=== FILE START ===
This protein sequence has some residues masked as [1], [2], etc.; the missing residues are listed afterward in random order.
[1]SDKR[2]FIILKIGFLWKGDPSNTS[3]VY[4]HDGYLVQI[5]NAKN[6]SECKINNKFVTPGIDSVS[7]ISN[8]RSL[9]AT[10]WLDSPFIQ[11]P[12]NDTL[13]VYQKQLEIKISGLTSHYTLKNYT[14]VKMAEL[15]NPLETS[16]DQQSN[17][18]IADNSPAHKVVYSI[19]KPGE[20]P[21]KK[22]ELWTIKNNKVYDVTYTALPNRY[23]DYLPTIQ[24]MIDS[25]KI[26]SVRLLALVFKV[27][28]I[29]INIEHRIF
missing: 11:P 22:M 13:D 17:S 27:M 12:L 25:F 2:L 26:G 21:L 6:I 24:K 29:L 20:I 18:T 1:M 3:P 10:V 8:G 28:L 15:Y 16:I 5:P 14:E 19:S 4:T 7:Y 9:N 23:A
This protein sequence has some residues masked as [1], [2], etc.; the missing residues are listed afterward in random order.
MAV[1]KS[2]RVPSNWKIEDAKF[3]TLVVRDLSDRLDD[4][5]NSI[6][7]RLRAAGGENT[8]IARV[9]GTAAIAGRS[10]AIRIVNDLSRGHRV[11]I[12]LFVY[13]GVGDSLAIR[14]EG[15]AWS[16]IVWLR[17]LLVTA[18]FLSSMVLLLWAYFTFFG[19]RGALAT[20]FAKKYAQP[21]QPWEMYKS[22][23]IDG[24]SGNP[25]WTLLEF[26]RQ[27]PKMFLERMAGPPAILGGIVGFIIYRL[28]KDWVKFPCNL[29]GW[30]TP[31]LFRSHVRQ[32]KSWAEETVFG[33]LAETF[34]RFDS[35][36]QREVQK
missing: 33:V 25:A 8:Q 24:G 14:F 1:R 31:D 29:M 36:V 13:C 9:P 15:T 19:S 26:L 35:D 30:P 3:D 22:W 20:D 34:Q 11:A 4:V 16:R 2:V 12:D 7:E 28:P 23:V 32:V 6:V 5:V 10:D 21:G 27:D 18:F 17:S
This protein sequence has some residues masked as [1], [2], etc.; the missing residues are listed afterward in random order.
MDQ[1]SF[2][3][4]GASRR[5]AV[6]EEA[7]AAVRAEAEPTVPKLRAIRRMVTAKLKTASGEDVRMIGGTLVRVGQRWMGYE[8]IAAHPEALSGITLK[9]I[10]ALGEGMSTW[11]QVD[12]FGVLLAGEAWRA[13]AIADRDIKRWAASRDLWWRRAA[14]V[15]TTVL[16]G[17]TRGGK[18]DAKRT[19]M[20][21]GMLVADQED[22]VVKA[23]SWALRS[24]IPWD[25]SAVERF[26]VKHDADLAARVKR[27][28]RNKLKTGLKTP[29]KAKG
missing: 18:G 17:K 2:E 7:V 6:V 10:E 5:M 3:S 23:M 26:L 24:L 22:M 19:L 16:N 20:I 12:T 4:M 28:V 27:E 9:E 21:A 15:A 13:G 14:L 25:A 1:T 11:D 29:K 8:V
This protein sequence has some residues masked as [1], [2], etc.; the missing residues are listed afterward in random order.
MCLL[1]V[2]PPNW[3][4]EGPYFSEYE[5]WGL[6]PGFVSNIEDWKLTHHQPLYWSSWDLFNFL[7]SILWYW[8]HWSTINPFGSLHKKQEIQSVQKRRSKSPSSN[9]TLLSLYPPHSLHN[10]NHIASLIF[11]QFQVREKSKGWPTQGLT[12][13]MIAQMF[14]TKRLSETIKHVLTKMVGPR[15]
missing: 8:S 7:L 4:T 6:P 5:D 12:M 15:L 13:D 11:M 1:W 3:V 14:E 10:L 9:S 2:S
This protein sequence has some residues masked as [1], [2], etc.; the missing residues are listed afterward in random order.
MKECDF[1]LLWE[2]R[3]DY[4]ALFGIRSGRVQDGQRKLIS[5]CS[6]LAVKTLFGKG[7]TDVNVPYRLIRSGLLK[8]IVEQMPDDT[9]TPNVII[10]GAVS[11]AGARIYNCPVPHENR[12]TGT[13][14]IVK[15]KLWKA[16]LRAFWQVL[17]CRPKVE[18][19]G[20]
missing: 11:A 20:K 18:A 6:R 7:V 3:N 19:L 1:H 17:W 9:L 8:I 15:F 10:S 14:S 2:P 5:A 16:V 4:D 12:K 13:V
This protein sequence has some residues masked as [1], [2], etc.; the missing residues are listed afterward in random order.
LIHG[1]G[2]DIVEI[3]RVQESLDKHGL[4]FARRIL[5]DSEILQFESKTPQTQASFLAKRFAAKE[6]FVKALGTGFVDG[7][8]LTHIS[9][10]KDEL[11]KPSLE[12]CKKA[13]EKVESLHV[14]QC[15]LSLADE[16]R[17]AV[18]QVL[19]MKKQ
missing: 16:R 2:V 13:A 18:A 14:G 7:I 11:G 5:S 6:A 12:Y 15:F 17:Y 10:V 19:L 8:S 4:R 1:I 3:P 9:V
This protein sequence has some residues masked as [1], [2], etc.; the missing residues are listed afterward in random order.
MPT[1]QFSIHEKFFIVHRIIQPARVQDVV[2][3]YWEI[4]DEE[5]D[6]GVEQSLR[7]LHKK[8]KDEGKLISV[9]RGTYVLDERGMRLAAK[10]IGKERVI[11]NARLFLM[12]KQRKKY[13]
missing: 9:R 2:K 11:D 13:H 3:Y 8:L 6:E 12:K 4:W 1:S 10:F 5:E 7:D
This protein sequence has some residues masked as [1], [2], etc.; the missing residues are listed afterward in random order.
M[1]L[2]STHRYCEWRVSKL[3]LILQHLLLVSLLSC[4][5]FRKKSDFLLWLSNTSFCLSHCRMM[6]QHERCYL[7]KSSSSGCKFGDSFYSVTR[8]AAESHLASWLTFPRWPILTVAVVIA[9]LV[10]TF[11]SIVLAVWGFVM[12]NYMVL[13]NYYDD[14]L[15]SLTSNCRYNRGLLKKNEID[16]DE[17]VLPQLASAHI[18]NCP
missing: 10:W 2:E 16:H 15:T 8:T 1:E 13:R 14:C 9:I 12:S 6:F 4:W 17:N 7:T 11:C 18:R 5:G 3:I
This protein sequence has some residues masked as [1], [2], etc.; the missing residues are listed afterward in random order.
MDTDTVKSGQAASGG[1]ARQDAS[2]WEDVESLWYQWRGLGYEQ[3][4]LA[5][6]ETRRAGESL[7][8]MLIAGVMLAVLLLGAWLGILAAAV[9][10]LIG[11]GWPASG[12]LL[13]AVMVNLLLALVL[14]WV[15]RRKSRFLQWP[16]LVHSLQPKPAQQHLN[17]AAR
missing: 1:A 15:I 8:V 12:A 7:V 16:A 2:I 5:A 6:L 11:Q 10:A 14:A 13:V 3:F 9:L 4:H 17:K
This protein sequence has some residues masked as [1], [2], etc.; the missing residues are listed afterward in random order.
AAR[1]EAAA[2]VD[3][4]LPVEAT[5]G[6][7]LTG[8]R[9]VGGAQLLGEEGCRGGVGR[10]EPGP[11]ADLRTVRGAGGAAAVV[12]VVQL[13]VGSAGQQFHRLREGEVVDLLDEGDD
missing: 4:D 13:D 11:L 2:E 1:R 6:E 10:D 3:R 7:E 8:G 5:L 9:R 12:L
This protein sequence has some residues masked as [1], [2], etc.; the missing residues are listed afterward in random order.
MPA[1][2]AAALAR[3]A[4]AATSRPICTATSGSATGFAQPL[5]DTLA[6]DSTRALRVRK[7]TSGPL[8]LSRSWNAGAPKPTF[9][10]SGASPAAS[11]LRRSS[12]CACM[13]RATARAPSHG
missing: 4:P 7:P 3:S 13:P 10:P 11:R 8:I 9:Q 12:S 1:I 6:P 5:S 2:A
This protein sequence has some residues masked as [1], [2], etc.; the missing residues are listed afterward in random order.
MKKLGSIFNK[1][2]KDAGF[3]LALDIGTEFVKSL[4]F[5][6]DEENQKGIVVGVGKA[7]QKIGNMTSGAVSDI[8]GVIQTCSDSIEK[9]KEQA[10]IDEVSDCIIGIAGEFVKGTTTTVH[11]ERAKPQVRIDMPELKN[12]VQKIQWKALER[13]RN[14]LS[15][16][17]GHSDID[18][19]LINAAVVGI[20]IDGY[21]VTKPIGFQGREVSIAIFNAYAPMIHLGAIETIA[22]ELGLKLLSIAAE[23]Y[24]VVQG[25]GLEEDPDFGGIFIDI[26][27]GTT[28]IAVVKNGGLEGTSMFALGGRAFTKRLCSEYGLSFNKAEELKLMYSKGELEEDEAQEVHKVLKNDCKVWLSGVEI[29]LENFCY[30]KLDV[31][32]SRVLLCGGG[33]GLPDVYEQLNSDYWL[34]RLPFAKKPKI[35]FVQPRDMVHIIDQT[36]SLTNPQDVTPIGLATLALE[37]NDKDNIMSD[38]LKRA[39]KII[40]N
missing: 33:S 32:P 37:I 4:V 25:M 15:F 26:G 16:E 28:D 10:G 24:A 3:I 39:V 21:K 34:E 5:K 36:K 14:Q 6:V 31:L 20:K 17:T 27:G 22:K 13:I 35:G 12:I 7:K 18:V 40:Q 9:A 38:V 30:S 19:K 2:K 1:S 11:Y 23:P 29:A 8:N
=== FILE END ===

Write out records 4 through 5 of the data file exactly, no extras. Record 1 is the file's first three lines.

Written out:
This protein sequence has some residues masked as [1], [2], etc.; the missing residues are listed afterward in random order.
MCLL[1]V[2]PPNW[3][4]EGPYFSEYE[5]WGL[6]PGFVSNIEDWKLTHHQPLYWSSWDLFNFL[7]SILWYW[8]HWSTINPFGSLHKKQEIQSVQKRRSKSPSSN[9]TLLSLYPPHSLHN[10]NHIASLIF[11]QFQVREKSKGWPTQGLT[12][13]MIAQMF[14]TKRLSETIKHVLTKMVGPR[15]
missing: 8:S 7:L 4:T 6:P 5:D 12:M 15:L 13:D 11:M 1:W 3:V 14:E 10:L 9:S 2:S
This protein sequence has some residues masked as [1], [2], etc.; the missing residues are listed afterward in random order.
MKECDF[1]LLWE[2]R[3]DY[4]ALFGIRSGRVQDGQRKLIS[5]CS[6]LAVKTLFGKG[7]TDVNVPYRLIRSGLLK[8]IVEQMPDDT[9]TPNVII[10]GAVS[11]AGARIYNCPVPHENR[12]TGT[13][14]IVK[15]KLWKA[16]LRAFWQVL[17]CRPKVE[18][19]G[20]
missing: 11:A 20:K 18:A 6:R 7:V 3:N 19:L 1:H 17:W 9:L 8:I 15:F 10:S 14:S 2:P 5:A 16:V 4:D 12:K 13:V